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Brexit weekly news 18 November

Prof Alan Winters, the director of the UK Trade Policy Observatory, trade expert has suggested more than 60% of goods entering Northern Ireland from Great Britain could be subject to tariffs under the Brexit deal

Prof Alan Winters, the director of the UK Trade Policy Observatory, trade expert has suggested more than 60% of goods entering Northern Ireland from Great Britain could be subject to tariffs under the Brexit deal but goods entering Northern Ireland from Great Britain and deemed at risk of being moved to the Republic of Ireland would be subject to EU tariffs.

Brexit is delaying the potential launch of public-use electric scooters in the UK, says Sweden's Voi Technology, which claims Britain risks being left behind.
Fredrik Hjelm, co-founder and chief executive of the shared e-scooter firm, said he has held talks with the UK government about changing regulation.

Uncertainty around the decision to leave the European Union “made it too risky to put a gigafactory” in the U.K., the Tesla chief executive officer told automotive outlet Auto Express. Instead, the electric-car maker will be building its plant and a research-and-development centre around Berlin.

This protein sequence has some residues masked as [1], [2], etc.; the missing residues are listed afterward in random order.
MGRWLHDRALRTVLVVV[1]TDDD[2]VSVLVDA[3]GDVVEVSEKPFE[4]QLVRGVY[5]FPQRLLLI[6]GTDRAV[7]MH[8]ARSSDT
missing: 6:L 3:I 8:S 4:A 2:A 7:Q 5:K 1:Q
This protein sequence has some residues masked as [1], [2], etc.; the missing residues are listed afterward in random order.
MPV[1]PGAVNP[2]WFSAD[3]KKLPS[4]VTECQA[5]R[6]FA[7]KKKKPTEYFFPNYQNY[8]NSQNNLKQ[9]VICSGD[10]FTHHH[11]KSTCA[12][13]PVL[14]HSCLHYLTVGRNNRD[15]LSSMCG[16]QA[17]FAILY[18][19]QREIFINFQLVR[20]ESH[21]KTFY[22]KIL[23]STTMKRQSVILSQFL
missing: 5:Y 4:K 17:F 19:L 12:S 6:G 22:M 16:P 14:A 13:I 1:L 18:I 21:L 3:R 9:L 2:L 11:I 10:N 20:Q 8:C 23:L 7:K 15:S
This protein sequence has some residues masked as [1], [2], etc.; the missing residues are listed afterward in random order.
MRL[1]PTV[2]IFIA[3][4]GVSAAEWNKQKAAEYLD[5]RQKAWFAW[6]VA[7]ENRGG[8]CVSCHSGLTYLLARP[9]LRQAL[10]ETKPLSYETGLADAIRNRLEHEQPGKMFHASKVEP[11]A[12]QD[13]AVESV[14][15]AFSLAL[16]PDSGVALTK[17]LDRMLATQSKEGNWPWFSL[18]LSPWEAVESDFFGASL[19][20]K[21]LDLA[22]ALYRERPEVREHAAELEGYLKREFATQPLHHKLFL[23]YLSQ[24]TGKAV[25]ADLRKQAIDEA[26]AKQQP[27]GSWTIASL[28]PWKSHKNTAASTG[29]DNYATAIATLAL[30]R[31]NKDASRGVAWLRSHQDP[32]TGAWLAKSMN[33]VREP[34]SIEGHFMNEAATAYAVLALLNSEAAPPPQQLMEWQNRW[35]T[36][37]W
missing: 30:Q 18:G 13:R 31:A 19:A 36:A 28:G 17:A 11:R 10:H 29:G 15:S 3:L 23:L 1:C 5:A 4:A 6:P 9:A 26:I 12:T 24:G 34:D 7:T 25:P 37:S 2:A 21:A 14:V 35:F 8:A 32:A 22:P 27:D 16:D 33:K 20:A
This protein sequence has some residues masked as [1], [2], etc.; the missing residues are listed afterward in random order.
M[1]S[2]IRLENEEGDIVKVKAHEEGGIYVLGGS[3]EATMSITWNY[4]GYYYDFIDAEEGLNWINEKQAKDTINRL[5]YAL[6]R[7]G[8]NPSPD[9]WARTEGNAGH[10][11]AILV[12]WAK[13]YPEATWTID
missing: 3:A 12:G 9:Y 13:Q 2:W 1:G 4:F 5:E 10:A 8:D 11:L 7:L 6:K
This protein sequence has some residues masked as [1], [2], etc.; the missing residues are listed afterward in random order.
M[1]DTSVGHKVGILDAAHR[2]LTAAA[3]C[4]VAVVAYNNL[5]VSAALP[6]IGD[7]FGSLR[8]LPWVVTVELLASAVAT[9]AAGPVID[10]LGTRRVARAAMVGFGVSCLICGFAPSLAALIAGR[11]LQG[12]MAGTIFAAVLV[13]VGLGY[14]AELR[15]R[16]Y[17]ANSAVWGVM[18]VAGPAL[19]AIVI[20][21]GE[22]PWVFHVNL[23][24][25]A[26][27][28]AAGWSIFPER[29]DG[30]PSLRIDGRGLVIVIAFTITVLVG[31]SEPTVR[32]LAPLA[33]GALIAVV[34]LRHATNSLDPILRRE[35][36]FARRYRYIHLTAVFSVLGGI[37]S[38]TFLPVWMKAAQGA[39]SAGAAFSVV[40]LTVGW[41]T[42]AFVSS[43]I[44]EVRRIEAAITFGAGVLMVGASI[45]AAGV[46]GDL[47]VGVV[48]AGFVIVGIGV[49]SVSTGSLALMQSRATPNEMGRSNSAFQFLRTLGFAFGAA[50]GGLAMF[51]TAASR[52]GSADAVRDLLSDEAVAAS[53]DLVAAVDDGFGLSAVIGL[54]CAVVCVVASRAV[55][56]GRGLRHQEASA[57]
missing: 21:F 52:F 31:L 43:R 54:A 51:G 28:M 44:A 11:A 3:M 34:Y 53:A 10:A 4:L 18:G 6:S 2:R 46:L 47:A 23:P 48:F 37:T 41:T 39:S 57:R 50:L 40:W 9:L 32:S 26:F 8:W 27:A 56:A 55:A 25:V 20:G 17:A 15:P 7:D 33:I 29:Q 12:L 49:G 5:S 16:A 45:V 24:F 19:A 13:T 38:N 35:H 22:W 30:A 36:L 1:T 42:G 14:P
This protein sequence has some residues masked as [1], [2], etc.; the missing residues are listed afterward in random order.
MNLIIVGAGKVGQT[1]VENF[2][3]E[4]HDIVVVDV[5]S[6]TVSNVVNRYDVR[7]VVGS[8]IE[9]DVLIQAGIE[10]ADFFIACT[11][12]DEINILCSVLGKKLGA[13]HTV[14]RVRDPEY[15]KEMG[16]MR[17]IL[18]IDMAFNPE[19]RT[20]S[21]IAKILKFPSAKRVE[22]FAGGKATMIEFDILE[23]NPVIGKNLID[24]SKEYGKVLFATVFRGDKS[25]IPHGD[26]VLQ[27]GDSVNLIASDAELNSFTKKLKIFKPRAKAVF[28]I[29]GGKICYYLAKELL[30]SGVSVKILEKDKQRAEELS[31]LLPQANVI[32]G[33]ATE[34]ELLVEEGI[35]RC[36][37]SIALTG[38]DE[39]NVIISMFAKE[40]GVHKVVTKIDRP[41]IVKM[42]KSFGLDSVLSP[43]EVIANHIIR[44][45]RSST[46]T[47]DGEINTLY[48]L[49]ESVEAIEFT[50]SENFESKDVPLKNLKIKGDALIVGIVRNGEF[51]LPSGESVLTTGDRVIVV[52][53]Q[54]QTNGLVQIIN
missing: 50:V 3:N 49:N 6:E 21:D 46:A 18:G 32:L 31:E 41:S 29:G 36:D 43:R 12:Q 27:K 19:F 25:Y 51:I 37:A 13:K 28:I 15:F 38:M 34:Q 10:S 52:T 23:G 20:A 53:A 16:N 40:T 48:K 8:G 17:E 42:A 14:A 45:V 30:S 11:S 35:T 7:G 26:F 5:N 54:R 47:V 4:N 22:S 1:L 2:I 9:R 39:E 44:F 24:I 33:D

British business investment has fallen 1.1% since the Brexit referendum in June 2016 and analysts warn that could cause long-term damage to the economy.

Nearly a third (32%) of freelancers reported that the Brexit process is having a negative impact on their business, with 9% claiming that Brexit has already cost their business over £20,000. Over half said Brexit has cost up to £5000 and nearly a third (31%) have experienced financial losses of up to £10,000.

Accounts for 2018 have been published by Gestamp Tallent Limited, showing how its performance has been affected by the UK’s imminent departure from the EU for a second year running, with chairman Francisco José Riberas Mera using the strategic report to highlight the effects of Brexit uncertainty.

The country’s claim that Australian farmers suffered losses and could continued to do so won immediate support from 14 countries including the US, India, New Zealand, China and Canada. Australia’s complaint, which was fleshed out in a formal proposal for compensation, related to the complex ramifications of Brexit on the inter-hemisphere meat trade.

 

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